This is not the way I want these men to end. I pray each day that some kinds word, some expression of encouragement or some faithful responses to who they are in God’s sight provided that cup of cool water that made them feel valued and honored by those fortunate enough to be on their path with them.

On Thursday night, I get to address the local Brownie Troop on our work and why it is important to be nice to people and help them with problems.  I’ll be filtering that conversation.

Menu tomorrow is enchilada chicken casserole, red cabbage with sesame dressing, rice from El Pescador, cooked buttered carrots from Garman’s Pub, rolls and butter.

Important notes: Cook Ken Ary is recovering by triple by-pass and heart valve replacement. Cook Ron Handrock is dealing with back pain. Our drug and alcohol counselor, Jim Dexheimer working hard to regain strength after surgery and severe migraines.

Life takes its toll, doesn’t it? It also provides great rewards.  Saint Theresa wrote in her book, “The Letters”: It takes a lot of love to do small things. The smaller the task, the greater the love.”  True that.

 

Hats off to the School District – It’s Week 431 at Many Meals and they are working late these days. April 19, 2017

One of our Many Meals student helpers was evicted from a garage with her mother and little sister. They were in a motel til the money ran out. They are at the Lighthouse in Oxnard and traffic is particularly bad that time of day. The School District is trying to work out transportation for this 11th grader who is Harvard material. I tell her every day what my mom said, “Nothing lasts forever and you will get through this.” She was right.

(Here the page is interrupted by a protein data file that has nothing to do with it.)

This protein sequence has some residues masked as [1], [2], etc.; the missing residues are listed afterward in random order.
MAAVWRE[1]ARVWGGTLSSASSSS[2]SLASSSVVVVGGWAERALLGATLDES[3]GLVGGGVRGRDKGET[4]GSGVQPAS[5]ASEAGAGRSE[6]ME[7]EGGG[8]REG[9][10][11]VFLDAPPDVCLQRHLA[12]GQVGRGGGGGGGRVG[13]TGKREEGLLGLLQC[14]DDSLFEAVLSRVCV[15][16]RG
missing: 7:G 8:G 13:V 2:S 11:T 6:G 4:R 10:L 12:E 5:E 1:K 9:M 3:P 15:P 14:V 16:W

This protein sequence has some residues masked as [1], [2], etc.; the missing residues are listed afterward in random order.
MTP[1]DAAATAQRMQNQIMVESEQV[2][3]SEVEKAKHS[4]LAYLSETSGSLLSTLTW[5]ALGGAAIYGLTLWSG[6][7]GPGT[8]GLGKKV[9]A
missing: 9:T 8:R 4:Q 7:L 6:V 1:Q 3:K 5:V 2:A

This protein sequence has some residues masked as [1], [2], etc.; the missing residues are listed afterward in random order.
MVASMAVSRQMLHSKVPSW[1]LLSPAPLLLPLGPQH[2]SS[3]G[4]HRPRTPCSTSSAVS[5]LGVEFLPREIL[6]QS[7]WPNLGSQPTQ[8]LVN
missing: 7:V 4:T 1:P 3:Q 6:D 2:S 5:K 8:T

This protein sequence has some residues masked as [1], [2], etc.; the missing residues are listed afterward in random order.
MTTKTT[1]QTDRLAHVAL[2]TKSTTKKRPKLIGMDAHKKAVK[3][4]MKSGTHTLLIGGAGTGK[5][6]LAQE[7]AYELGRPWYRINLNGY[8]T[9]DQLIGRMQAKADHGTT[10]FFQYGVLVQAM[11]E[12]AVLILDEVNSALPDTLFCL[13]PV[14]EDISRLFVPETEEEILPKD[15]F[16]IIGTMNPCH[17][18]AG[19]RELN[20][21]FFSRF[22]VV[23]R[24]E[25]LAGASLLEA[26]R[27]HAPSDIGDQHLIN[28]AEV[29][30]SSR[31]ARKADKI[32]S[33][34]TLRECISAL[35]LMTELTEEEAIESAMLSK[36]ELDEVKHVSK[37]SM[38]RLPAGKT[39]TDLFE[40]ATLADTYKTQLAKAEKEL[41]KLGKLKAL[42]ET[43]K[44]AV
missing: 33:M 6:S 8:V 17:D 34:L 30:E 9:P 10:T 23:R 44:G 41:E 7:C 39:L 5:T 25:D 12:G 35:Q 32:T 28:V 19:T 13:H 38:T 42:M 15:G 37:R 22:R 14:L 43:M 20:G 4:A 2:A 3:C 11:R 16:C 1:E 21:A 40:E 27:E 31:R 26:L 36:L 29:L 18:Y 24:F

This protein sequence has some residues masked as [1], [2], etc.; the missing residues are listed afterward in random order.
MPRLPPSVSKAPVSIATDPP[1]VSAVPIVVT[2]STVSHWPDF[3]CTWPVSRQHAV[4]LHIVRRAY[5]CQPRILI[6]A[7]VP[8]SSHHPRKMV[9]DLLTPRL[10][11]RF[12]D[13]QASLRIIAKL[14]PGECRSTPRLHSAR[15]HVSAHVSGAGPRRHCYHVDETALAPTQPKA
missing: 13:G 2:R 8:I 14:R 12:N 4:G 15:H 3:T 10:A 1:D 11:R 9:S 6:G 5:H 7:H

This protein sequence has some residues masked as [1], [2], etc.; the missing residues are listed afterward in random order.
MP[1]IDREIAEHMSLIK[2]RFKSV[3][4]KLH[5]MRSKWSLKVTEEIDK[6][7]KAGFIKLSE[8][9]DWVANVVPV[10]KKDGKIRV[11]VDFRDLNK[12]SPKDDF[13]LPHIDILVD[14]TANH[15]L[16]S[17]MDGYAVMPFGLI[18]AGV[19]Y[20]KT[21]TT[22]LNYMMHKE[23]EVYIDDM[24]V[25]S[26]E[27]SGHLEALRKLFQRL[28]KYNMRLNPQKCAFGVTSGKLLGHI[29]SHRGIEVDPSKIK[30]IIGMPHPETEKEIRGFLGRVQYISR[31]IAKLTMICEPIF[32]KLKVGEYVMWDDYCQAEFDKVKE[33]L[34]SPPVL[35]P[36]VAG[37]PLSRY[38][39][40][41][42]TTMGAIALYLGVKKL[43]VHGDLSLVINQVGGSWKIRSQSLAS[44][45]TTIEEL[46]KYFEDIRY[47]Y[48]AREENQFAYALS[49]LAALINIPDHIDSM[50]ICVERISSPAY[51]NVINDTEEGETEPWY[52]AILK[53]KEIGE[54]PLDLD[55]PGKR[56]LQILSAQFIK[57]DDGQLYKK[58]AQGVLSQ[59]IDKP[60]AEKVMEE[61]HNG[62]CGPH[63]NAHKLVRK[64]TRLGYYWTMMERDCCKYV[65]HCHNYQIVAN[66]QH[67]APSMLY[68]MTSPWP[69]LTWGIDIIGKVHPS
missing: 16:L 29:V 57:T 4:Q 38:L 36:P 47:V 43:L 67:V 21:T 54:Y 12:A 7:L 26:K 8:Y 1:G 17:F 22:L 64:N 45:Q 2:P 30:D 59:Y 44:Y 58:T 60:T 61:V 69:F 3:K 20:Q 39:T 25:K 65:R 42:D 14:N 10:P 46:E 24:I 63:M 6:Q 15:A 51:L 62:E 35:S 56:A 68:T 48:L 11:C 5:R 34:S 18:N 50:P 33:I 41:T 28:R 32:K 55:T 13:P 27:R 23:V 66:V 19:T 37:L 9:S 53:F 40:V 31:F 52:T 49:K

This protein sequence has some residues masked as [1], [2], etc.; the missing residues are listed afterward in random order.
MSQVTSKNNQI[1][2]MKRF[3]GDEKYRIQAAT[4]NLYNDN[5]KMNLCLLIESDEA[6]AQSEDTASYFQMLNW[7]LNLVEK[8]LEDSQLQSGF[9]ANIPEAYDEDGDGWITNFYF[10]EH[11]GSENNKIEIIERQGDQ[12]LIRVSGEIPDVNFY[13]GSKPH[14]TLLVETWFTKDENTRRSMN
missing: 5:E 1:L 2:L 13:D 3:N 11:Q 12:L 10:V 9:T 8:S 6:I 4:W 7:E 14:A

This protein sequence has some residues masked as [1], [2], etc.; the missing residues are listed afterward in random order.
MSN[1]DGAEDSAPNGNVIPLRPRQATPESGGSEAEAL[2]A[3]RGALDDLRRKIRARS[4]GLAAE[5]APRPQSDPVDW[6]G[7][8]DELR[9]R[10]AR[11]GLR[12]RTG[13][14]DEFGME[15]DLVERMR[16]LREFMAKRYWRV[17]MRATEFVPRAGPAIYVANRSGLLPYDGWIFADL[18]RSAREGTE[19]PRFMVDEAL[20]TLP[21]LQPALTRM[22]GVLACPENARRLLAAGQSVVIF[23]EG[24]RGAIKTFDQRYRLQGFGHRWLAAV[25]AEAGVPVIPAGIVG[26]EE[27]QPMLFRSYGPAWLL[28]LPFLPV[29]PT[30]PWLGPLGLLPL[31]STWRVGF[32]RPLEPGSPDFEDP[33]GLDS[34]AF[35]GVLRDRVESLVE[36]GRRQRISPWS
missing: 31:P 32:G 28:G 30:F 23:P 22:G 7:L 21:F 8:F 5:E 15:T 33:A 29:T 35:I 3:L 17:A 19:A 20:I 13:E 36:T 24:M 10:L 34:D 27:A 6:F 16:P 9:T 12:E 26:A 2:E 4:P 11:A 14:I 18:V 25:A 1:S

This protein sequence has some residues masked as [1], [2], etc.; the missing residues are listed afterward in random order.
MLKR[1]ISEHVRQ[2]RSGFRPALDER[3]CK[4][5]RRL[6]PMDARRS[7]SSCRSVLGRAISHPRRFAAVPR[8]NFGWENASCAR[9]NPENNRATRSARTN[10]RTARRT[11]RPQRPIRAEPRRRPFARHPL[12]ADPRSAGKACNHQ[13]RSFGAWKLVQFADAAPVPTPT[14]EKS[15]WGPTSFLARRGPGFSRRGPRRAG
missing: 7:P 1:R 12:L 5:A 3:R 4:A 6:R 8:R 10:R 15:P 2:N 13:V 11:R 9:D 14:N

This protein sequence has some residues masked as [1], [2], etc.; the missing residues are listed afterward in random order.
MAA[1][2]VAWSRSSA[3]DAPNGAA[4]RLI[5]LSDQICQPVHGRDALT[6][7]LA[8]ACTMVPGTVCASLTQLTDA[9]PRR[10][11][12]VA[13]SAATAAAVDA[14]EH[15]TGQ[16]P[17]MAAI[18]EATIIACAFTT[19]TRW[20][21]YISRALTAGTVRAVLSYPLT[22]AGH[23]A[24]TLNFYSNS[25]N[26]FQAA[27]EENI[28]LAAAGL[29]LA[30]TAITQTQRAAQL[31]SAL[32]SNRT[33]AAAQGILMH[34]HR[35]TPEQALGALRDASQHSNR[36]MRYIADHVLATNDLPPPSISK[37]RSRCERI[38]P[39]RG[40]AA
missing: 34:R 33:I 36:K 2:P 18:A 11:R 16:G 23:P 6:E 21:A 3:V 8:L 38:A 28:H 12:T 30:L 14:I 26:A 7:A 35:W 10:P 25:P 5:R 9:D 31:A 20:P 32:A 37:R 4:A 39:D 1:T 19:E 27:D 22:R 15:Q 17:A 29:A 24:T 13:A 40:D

There are so many stories at Many Meals. The farmworkers are working later now that days are longer and they can’t get to us before the gates close at 6 pm. Many of them come to the back door while we are still in the kitchen. Last week several arrived late and I’m not sure they had eaten all day. We would not turn them away. Each received two generous dinners and desserts.

When I got back to the office around 8 pm, I noticed that several of them had followed the Many Meals truck and three more were at the back door.  I had this overwhelming sense of gratitude for being able to serve them. I know mashed potatoes may not be their favorite food, but we had plenty of bollos and awesome chicken gumbo with salsa to serve with it.

I felt sorrow and gratitude for them.  Sorrow for the hard work they do and that few will do. Sorrow that things are better here, it seems, than they are in their home land. Sorrow they are enticed to come here and left to the elements and luck. My gratitude is that they found a welcoming place with lots of food at the end of a really hard work day that few of us understand. I am grateful they do the work that provide so much for all us. I never want to stand before God and be admonished for not honoring people who picked the food I ate.

We meet so many people with problems during the day. The Fire Department called over the weekend to see if I could help a family of three with shelter.  They had a car at least and so I suggested they stay safe for the night and see me in the morning. She is here with proper documentation, but her husband is not. He is working during the day but they are having a hard time finding a place to rent without a deposit and the ability to run

Tomorrow’s menu with be cheese and chicken burritos, fresh strawberries, rice from El Pescador and beans from the Presby kitchen, freshly cooked buttered carrots, green 3-way salad,  rolls and butter.

Thank you all for listening. I know you are grateful too.

 The Many Meals Story – Santa Paula CA

 SPIRIT of Santa Paula